Schools pay tribute to high school class of 2020

As the COVID-19 pandemic disrupts sports, proms, graduations and more, school officials and families search for ways to make their graduating seniors feel special. Above, a student at St. Elizabeth Ann Seton in Myrtle Beach gives thanks back to her teachers.

When school started back in the fall, Kaitlyn Huvany, 18, was looking forward to a milestone senior year at St. Elizabeth Ann Seton High School in Myrtle Beach. She and her four classmates would be the high school’s first graduating class, with their achievements honored at an elaborate spring commencement ceremony. 

Fast forward to May 2020 and Kaitlyn, her classmates and all the other seniors at high schools around the diocese are living a wildly different reality. The coronavirus pandemic has done away with all of their original plans and schools are left searching for different ways to honor their graduating seniors. 

“It was definitely difficult at one point to think about how the plans have changed, because ever since we started our senior year we had been thinking about graduation,” Huvany said in a recent interview. “Now we’re looking at having a much smaller ceremony than we originally were, but I’m happy we’re having one because I know seniors at other schools who aren’t even going to have a chance to walk to get their diploma.” 

John Paul II and other schools across the state designed tribute signs and placed them in students’ yards and delivered gifts.

The exact date for St. Elizabeth Ann Seton’s graduation is currently up in the air, but the school’s administration and others around the state have until May 15 to make a decision about what sort of alternative format they want to use for graduation, according to Jacqualine Kasprowski, associate director for secondary education for the diocese. She said the schools are considering two outdoor options: one where students and families would sit in their cars while parked on a field, and the other where they would sit in chairs placed for proper social distancing on a field. 

Both options will allow for the seniors to walk up to accept their diplomas in person. Kasprowski said current plans are for graduations to take place in late May or early June. 

While graduation plans are up in the air, schools have been going all out to honor seniors as much as possible. Many of them, including Seton, Cardinal Newman in Columbia, and Charleston’s Bishop England have printed up special yard signs honoring the Class of 2020 that volunteers have handed out to seniors’ families for display.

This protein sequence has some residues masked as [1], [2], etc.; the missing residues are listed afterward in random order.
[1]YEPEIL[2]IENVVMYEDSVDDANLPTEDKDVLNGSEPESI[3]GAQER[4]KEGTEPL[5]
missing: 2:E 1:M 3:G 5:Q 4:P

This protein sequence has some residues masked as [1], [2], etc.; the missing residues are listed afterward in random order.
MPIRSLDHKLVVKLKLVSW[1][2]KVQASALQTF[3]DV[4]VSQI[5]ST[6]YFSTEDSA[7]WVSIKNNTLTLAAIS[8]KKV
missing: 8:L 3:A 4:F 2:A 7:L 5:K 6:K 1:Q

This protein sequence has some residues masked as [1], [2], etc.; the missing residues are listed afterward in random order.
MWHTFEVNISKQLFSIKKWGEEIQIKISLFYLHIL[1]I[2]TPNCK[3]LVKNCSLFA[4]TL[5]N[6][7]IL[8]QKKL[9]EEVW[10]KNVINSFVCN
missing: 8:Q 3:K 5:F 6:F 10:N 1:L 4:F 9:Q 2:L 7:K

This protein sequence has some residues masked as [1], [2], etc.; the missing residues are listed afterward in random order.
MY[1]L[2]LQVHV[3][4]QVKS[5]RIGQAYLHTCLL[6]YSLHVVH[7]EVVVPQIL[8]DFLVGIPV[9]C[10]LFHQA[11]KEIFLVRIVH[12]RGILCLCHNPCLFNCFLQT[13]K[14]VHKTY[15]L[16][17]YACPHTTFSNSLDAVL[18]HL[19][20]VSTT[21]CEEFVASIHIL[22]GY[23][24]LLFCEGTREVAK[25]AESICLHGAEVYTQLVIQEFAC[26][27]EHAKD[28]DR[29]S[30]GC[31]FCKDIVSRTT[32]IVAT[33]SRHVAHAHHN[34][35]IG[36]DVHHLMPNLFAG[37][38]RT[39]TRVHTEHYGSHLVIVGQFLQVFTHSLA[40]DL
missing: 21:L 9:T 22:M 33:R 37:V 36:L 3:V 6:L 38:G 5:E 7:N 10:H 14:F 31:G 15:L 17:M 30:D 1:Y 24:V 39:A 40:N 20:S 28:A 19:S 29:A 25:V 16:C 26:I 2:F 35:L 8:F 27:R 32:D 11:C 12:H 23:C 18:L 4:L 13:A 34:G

Students from John Paul II School in Ridgeland received their caps and gowns at the same time they got the signs, and their photos will also be displayed on signs that are going to be placed along the road near the school, according to principal John McCarthy. 

St. Joseph’s Catholic School in Greenville is planning a senior celebration and parade for the graduates on May 30, and a drive-through parade is also planned for the seniors at Bishop England, said principal Patrick Finneran. 

At St. Anne School in Rock Hill, the senior class will stand outside the school — six feet apart for proper social distancing — on May 30 while parents and other family members will drive by waving commemorative posters and applauding their graduates. 

John Paul II’s seniors are being honored in an article in a local magazine, and each senior at St. Elizabeth Ann Seton has been given their own page in the yearbook.

 At Cardinal Newman, an alumnus who has experience with filmmaking plans to interview groups of seniors through Zoom meetings and then put the footage together in a tribute. Students there also gathered on May 1 for a “virtual prom” that allowed them to dress in their best and celebrate together via a livestream on Instagram. 

Cardinal Newman made a giant banner featuring its senior class.